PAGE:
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Marlink to supply connectivity for Arctic climate project

Hilde Fålun Strøm and Sunniva Sorby will keep in contact during their seven months on Svalbard using communications provided by Marlink Hilde Fålun Strøm and Sunniva Sorby will keep in contact during their seven months on Svalbard using communications provided by Marlink

Marlink will supply connectivity to the ‘Hearts in The Ice’ project, which will gather scientific data on the remote Svalbard archipelago inside the Arctic Circle.

Hearts in The Ice is designed to facilitate conversation and action around conservation and the future of tourism at the poles. The project was founded in 2016 by Hilde Fålun Strøm, former product manager for Hurtigruten in Svalbard and Sunniva Sorby, former director, global sales for Polar Latitudes. The two set a record in 2019/2020 when they became the first women to over-winter alone on Svalbard.

The new project sees them spending seven months - including three of complete darkness – in a tiny trapper’s hut 78’N at Bamsebu, from where they will collect environmental data, weather and wildlife observations for stakeholders including the Norwegian Polar Institute, Scripps Institution of Oceanography, UNIS and NASA.

“The expedition cruise sector does a lot of work to encourage citizen science and bring knowledge to its guests; we met many of our science partners through the expedition cruise operators,” said Hilde Fålun Strøm. “When the pandemic struck and cruise itineraries were cancelled the data regularly collected by citizen science projects that we were used to running onboard ships quickly dried up.”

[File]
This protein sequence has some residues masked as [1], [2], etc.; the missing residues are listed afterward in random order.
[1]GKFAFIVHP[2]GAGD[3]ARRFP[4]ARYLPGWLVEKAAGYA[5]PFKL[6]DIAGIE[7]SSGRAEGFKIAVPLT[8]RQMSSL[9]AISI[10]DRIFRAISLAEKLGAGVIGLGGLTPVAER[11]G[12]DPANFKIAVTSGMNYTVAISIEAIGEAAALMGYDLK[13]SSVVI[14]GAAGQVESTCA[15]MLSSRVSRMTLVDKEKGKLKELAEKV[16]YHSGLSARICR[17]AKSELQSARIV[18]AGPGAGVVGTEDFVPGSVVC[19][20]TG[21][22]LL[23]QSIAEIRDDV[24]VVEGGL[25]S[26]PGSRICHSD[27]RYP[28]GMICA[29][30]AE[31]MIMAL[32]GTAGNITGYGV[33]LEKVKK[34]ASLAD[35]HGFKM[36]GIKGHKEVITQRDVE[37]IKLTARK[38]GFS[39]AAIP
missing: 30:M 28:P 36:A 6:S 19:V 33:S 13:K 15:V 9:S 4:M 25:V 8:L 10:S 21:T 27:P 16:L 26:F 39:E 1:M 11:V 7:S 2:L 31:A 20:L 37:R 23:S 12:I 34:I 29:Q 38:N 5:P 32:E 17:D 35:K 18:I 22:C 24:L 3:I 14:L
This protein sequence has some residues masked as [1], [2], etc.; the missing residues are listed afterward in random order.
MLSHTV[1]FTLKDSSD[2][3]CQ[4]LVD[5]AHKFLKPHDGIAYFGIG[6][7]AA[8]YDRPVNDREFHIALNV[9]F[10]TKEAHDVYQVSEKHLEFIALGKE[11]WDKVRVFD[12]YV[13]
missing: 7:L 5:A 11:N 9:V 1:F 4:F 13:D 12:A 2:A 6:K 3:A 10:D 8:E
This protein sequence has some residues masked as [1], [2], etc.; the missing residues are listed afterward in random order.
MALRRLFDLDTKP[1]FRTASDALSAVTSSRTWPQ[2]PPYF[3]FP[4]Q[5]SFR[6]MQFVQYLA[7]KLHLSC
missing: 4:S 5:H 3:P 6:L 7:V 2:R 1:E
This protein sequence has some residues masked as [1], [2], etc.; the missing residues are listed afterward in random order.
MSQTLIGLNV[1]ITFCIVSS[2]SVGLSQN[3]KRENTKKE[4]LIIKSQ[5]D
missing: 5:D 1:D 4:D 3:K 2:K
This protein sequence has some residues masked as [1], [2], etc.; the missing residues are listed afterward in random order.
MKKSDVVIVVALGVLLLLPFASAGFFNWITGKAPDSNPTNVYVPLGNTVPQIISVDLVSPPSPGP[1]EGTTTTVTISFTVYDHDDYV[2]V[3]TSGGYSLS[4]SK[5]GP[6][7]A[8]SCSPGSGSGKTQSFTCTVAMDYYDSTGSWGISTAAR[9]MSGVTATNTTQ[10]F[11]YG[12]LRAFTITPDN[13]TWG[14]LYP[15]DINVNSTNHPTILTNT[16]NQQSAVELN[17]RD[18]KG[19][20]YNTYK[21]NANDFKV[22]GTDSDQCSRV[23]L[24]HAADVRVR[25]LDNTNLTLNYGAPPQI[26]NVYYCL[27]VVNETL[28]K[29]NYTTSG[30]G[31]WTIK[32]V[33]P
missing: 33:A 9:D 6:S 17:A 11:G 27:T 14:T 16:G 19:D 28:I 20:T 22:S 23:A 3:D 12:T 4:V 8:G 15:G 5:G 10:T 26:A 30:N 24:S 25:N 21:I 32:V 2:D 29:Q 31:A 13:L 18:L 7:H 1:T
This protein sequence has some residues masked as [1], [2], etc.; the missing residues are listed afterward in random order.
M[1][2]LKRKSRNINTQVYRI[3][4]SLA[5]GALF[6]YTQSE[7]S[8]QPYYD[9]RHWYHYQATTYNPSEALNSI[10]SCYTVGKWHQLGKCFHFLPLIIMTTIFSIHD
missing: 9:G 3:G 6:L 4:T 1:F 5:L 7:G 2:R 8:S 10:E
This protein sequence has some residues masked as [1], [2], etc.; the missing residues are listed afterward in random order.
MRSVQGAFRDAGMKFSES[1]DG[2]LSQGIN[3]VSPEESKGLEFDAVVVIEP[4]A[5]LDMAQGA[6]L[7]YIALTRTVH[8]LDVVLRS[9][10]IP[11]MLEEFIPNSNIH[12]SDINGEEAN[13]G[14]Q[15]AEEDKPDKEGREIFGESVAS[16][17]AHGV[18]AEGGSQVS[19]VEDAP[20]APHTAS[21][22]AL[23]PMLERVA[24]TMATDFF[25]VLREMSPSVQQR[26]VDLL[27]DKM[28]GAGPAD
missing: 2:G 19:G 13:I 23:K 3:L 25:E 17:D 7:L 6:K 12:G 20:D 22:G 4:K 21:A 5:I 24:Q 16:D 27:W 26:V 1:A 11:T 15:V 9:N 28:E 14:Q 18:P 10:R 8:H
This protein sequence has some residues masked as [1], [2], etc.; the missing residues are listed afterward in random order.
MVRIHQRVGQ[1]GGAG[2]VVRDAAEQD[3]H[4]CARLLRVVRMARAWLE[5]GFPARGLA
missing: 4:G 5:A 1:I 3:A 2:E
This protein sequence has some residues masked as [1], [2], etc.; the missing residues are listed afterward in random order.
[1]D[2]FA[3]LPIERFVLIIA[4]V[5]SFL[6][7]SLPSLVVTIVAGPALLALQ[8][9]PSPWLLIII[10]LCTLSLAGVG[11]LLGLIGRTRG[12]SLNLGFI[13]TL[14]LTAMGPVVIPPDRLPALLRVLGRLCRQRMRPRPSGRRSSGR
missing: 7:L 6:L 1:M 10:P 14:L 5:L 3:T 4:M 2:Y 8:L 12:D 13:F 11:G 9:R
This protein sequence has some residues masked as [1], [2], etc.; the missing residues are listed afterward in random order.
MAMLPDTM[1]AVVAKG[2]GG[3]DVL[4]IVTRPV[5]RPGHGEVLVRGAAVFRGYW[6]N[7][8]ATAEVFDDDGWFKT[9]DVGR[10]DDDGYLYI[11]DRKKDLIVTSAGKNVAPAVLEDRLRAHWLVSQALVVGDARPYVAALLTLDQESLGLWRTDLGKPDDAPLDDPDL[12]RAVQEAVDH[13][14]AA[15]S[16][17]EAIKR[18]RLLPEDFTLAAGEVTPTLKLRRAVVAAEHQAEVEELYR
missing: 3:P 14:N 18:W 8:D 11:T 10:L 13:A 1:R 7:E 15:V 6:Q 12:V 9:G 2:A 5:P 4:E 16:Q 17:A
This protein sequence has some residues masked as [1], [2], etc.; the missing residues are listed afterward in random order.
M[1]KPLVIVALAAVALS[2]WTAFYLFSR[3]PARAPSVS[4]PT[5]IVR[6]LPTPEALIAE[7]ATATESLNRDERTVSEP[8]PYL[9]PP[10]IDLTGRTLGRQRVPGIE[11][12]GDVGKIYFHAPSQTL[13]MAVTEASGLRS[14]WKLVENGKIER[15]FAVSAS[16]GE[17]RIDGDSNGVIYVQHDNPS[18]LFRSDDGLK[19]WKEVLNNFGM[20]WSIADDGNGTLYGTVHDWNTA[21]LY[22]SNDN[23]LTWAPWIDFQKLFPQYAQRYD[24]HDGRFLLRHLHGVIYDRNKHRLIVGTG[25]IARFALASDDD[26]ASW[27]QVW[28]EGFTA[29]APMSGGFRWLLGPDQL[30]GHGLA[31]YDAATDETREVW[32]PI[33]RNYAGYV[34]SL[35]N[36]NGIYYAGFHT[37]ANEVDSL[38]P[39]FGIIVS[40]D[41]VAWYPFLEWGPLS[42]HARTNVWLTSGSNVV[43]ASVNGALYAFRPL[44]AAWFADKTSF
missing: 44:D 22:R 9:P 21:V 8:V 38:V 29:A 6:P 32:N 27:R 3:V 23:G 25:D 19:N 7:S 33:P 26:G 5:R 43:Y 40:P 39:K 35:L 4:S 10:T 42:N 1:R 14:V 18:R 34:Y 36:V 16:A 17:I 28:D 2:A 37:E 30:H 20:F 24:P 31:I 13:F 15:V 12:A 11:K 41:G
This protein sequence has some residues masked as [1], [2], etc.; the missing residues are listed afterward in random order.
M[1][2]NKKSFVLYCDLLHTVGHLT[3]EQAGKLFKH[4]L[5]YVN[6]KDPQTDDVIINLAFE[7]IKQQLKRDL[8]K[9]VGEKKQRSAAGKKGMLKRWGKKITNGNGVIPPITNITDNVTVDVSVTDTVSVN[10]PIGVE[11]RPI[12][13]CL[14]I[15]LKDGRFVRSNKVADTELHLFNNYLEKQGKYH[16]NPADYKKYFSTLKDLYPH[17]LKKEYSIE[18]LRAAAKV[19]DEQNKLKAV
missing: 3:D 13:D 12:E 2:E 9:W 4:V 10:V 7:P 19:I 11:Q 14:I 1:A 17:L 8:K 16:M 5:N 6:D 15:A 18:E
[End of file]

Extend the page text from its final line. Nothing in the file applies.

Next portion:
Marlink will supply connectivity to enable the duo to stay in touch with their support team and to share updates to educational institutions, research organisations and other relevant stakeholders. They plan to collect and share data on phytoplankton, ice core and saltwater samples, cloud, aurora, and wildlife observations, including levels of microplastics in birds, fish and polar bears. Marlink will also equip the project with a telemedicine kit to enable them to do regular health monitoring during the mission.

“The heartbeat of the project is communication, with scientists, students, our followers and stakeholders; to push citizen science we need to tell stories and build bridges,” commented Sunniva Sorby. “It’s important to understand that what happens in the Arctic doesn’t stay in the Arctic, it has implications for all of us. We will continue to build out the global dialogue we started last year, to engage people with our shared love of the ice.”

“Sustainability and protection of the environment are core topics for Marlink, which we are eager to support in a direct, impactful and practical way,” said CEO of Marlink Group, Erik Ceuppens. “The data that Hearts in The Ice will collect and share via the Marlink smart network has local impact and global implications and we are proud to be a partner for this innovative project going above and beyond.”

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